Around the World in Twenty Languages
More than 75 per cent of the world’s population can communicate in one of the 20 most-spoken languages, from Vietnamese and Korean (85 million speakers each) to Mandarin and English (1.3 and 1.5 billion respectively). As he profiles these successful lingua francas, Dorren discusses key features including their origins, scripts and pronunciation. He also analyses how linguistic oddities, such as the different ‘genderlects’ spoken by Japanese men and women, reflect aspects of cultural and political history.
City of Light, City of Poison
Murder, Magic, and the First Police Chief of Paris
In 1667 the lawyer Nicolas de La Reynie was appointed by Louis XIV as the first lieutenant general of Paris, with far-reaching powers to combat the city’s filth, violence and organized crime. Based on court transcripts and La Reynie’s extensive notes, this account of his work describes not only projects for installing street lighting and cleaning pavements but also his shocking discovery of a cabal of poisoners, witches and renegade priests whose malign influence reached deep into the Sun King’s court.
Words Derived from Old Norse in Early Middle English
Studies in the Vocabulary of The South-West Midland Texts
Richard Dance presents etymological and contextual studies of the lexical terms originally derived from Old Norse that are found in the principal early Middle English texts from the South-West Midlands, including Ancrene Wisse and Layamon’s Brut.
The English Spelling Book
A Progressive Series of Easy and Familiar Lessons
William Mavor’s very successful ‘Progressive Series of Easy and Familiar Lessons’ was first published in 1801 and this edition, illustrated by Kate Greenaway, gave it a new lease of life in 1885. This book is a facsimile of that edition. A far cry from the big, colourful early reading books of today, it has lists of one, two, three and four syllable words, simple stories, and a selection of moral tales, poems and prayers.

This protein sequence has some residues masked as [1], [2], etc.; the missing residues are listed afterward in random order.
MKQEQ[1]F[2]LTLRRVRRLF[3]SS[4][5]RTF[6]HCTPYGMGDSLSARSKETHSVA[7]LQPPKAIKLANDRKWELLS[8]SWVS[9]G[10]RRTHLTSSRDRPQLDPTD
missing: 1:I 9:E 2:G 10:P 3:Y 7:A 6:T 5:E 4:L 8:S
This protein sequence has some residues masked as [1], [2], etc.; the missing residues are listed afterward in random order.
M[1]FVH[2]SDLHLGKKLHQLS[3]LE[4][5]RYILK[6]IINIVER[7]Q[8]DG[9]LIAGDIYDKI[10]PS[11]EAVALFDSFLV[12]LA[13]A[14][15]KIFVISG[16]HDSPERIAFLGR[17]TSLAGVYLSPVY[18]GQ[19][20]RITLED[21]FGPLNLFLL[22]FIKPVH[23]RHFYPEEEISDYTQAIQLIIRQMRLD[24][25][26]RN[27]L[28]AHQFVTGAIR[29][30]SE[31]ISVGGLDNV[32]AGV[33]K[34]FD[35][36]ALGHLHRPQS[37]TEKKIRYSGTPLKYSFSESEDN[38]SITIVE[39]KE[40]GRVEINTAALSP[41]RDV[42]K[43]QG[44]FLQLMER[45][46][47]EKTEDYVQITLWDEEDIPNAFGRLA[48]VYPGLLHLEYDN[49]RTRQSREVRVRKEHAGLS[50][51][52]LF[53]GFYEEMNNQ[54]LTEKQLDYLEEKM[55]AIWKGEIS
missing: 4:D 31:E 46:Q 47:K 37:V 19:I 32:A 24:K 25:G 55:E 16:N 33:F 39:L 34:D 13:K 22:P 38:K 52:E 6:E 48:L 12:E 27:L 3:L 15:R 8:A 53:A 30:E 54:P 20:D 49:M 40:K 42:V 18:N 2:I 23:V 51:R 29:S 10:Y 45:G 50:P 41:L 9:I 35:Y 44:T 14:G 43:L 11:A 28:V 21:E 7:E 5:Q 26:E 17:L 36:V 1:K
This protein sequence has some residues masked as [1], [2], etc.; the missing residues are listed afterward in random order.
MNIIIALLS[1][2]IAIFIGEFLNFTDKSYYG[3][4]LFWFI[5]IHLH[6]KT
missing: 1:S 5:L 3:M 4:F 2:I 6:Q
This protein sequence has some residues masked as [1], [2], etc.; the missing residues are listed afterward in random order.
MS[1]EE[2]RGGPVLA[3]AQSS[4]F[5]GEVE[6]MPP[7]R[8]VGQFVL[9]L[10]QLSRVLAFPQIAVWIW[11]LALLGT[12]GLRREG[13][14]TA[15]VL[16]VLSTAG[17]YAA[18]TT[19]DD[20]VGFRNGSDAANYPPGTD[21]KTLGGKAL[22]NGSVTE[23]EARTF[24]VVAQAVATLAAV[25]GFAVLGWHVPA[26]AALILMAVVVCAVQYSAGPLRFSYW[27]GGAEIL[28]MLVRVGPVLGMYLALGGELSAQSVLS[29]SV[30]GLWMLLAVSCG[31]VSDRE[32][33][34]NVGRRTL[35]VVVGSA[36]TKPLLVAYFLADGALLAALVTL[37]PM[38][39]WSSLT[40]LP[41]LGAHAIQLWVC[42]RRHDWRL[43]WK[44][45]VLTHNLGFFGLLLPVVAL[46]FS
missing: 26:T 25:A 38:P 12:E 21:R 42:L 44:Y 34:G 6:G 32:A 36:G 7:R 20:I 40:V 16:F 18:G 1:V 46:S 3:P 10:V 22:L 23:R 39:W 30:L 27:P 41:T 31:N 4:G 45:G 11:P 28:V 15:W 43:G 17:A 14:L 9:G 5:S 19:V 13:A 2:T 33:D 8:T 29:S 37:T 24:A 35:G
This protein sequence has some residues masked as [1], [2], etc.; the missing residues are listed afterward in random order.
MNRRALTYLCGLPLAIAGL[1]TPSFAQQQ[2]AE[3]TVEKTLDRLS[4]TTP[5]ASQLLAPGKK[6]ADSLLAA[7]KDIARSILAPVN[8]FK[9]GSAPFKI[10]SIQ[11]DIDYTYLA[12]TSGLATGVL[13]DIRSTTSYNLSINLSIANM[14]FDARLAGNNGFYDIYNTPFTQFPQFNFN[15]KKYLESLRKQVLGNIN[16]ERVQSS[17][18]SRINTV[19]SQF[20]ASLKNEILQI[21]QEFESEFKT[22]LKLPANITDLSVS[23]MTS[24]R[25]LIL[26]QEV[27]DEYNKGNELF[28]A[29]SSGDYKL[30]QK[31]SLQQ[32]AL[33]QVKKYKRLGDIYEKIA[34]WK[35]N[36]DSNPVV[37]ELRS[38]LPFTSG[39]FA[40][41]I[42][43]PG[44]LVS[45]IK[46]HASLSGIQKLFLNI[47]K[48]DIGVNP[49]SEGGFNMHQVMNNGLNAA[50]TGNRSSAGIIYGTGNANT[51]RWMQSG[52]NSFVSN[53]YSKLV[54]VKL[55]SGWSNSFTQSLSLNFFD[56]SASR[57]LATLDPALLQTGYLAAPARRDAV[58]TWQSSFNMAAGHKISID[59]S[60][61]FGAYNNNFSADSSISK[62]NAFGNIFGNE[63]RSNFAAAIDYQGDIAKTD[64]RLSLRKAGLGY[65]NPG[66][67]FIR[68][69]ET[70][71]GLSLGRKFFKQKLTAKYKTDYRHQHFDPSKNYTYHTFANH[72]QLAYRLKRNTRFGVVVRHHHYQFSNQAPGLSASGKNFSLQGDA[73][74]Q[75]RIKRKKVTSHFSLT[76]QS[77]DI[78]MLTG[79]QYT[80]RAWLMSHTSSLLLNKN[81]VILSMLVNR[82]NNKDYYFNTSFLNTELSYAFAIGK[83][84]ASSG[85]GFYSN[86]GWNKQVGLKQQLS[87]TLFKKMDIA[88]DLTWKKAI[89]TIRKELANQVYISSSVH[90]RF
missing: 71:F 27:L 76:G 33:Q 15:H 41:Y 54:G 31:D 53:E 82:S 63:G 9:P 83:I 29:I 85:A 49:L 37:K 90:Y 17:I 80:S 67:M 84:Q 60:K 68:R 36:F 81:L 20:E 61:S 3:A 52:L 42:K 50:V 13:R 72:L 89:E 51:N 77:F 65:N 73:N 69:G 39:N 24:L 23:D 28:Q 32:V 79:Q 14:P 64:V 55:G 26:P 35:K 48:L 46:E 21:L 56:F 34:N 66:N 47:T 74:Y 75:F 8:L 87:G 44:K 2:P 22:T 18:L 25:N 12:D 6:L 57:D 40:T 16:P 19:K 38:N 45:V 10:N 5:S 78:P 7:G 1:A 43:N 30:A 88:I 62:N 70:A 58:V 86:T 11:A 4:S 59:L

Opening Pandora's Box
Phrases Borrowed from the Classics and the Stories behind Them
We might know what it means to be 'under the aegis', but what was the aegis? In this A–Z of classical allusion, Ferdie Addis has gathered together words and phrases, such as chimera, Croesus, hoi polloi and lotus eaters, that so enrich modern English, and he tells of their weird and wonderful origins in ancient history and Greek and Roman mythology.
The Usual Suspects
and Other Cliches
Cliches: over-used, abused, and often derided at by school teachers – or are they valuable linguistic shorthand, summing up in a few words what otherwise would take twenty? In this A–Z, lexicographer Betty Kirkpatrick explains the stories behind and the usage of more than 1,500 phrases, old and new, from what is 'essentially a lawless part of the English language'. First published as The Dictionary of Cliches in 1996. Second edition.